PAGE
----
- How can VALS help me?
Solicitors at VALS are specialised in one of three areas: criminal law, family law and civil law.
VALS also employs 9 Indigenous Client Service Officer. Five of these are based in regional areas: Ballarat, Bairnsdale, Heywood, Mildura, Morwell, Shepparton and Swan Hill. The other four CSOs are based in VALS’ head office in Melbourne.
Victoria Police are required to advise VALS every time an Aboriginal and Torres Strait Islander person is taken into custoy. VALS Client Service Officer will then contact the person in custody to see if they need legal help.
CSOs can help you in several ways. They can:
- Give general advice about your rights
- Link you up with a VALS solicitor
- Act as a liaison between you and the solicitor
- Take basic instructions and adjourning matters until a solicitor is available
- Lodge court documents
- Visit you in prison
- Help you arrange transport for court appearances.
- What happens with a Koorie versus Koorie dispute?
CONFLICT OF INTEREST EXPLAINED
Some people think that VALS will not act in a matter which involves a dispute between Koorie people – that is, we will only help a Koorie in a dispute with a non-Koorie. This is not true.
We will not refuse to help you just because the other person involved in the dispute is Aboriginal. However, the kind of help we can give you is restricted by the law.
It is important to know that if you approach us for advice and/or representation and there is a conflict of interest we cannot act for you.
A conflict of interest may exist if: – we are already acting for someone connected to your case – you are connected to people at VALS?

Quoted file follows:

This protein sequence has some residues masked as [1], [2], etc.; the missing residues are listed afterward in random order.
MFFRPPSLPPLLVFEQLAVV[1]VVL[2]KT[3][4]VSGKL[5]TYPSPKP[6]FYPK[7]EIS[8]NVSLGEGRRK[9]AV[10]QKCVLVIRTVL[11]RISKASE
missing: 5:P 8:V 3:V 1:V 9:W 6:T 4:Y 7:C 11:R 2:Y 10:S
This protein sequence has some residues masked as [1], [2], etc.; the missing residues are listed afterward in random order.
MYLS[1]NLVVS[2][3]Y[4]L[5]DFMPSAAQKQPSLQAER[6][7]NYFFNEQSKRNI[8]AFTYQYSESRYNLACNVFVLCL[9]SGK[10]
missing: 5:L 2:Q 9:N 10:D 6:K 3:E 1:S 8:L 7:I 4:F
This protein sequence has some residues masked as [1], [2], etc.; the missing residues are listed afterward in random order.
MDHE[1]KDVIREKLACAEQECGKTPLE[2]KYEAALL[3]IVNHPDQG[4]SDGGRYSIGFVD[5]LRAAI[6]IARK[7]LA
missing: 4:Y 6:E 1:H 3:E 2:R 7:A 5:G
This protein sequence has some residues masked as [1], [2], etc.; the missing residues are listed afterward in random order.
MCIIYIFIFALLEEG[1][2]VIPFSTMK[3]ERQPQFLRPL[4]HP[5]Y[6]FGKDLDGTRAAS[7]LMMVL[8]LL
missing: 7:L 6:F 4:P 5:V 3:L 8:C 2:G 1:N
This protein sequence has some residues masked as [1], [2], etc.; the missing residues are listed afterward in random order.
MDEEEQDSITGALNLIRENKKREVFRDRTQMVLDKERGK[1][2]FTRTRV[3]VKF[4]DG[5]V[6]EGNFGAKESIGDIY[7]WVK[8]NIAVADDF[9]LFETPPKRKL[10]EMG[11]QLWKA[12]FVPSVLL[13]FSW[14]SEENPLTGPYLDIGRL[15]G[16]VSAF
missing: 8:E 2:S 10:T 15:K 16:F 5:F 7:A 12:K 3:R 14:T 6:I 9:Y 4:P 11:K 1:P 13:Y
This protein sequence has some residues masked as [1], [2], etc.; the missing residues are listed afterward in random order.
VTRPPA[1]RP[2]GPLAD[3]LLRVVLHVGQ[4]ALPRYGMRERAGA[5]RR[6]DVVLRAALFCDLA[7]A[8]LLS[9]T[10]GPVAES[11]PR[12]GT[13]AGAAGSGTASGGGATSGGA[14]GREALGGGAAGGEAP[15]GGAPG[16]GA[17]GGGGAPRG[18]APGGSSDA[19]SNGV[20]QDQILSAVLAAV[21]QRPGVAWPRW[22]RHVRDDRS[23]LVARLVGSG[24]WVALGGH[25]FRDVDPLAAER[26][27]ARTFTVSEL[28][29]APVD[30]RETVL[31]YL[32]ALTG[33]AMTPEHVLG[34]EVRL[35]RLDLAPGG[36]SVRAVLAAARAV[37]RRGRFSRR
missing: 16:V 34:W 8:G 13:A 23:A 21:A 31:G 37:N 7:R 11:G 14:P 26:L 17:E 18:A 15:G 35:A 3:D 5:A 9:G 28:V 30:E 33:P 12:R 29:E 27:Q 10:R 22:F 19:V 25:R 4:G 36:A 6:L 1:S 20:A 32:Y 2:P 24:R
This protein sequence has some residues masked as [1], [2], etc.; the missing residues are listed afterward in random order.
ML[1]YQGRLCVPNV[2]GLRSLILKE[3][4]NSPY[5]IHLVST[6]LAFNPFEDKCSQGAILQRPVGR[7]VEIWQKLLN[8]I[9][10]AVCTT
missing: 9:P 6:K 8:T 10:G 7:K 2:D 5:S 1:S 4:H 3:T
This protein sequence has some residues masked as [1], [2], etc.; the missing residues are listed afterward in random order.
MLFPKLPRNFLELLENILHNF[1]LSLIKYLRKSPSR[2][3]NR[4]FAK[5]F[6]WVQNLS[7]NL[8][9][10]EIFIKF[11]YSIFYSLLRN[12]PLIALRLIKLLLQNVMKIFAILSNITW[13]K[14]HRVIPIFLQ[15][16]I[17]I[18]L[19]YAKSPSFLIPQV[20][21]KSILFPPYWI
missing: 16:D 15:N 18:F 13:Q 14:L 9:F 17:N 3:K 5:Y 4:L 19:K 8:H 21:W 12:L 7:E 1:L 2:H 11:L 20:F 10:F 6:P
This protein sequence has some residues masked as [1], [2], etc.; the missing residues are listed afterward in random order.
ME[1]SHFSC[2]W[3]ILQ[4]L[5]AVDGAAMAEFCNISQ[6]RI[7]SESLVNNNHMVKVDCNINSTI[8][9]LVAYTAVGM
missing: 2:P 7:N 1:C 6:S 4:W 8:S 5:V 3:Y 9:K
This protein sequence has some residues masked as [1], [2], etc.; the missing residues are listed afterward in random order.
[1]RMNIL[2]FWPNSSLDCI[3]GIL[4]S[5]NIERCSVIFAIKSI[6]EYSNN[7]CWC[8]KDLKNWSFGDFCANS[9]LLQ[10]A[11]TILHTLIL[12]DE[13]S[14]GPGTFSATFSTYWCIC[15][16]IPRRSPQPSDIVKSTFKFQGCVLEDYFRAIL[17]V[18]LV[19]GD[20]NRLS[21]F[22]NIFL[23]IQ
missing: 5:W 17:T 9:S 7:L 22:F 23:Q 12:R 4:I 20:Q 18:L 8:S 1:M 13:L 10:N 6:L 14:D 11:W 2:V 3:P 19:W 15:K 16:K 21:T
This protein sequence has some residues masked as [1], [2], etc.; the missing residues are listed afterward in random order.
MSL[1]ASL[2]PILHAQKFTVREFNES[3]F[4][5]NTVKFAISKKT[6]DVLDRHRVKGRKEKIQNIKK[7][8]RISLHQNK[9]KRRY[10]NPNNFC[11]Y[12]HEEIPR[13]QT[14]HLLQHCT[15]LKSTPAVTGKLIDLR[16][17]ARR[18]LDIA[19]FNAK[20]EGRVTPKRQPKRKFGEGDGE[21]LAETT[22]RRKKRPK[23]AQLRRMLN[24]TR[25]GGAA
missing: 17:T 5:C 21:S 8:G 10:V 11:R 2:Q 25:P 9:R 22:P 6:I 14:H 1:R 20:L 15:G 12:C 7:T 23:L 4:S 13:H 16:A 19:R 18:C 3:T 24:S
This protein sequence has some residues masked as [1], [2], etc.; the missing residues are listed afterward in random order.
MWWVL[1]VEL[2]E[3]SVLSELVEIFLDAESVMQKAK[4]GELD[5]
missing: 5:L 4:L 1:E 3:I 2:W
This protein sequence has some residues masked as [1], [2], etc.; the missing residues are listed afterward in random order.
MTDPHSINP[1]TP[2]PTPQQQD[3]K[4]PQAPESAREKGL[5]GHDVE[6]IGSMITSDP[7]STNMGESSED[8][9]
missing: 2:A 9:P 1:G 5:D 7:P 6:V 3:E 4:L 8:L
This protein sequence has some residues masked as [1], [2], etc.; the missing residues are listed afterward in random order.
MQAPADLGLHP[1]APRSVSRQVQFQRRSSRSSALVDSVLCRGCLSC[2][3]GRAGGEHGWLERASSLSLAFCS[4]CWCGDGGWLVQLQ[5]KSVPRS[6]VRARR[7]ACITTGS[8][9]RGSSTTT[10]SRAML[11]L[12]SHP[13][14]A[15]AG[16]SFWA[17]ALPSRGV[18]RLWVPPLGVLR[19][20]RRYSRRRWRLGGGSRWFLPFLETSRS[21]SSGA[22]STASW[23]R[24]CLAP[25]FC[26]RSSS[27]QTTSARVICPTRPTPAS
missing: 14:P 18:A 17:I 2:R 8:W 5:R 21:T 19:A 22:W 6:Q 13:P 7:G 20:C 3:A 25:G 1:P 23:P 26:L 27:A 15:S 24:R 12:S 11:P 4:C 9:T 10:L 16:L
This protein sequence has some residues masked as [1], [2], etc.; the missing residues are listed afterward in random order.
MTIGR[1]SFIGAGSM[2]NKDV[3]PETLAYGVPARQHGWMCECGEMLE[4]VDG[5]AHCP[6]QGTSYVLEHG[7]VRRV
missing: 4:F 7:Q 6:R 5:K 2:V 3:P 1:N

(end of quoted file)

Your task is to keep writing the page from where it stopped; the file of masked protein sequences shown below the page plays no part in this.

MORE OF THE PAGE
If this happens, we will refer you to alternate legal services for help (usually Victoria Legal Aid) or we will brief a private lawyer to represent you.
- What if I need help after-hours?
VALS operates an after-hours service. A metropolitan based Client Service Officer (CSO) is on-call from 5.00pm until 9.00am Monday to Friday, as well as weekends and public holidays. If the matter is of a serious nature, the CSO will contact one of VALS solicitors, who are also on-call after hours.
- Why do I need proof of Aboriginality?
VALS is held accountable by the Commonwealth Attorney-General’s Department who provide us with funding to provide legal service to Aboriginal and Torres Strait Islander people, defined as:
A person of Aboriginal or Torres Strait Islander descent who identifies as an Aboriginal or Torres Strait Islander and is accepted as such by the Aboriginal and Torres Strait Islander community in which she/he lives.
In order to make sure we only act for Aboriginal and/or Torres Strait Islander people we need to ask clients for confirmation of Aboriginality. You only need to do this the first time you use VALS as we will keep it on file. A confirmation of Aboriginality means providing VALS with a document that is signed by:
- The Chairperson of a recognised Aboriginal Organisation, or
- a designated Aboriginal Officer from a Government Department, or
- any Aboriginal employee of VALS, or
- a statutory declaration signed by you.
VALS will give immediate help if you are arrested or the matter is urgent. However, you will be asked to produce a signed confirmation of Aboriginality as soon as possible.
If you are finding it hard to get such a document, let us know as we may still be able to help you.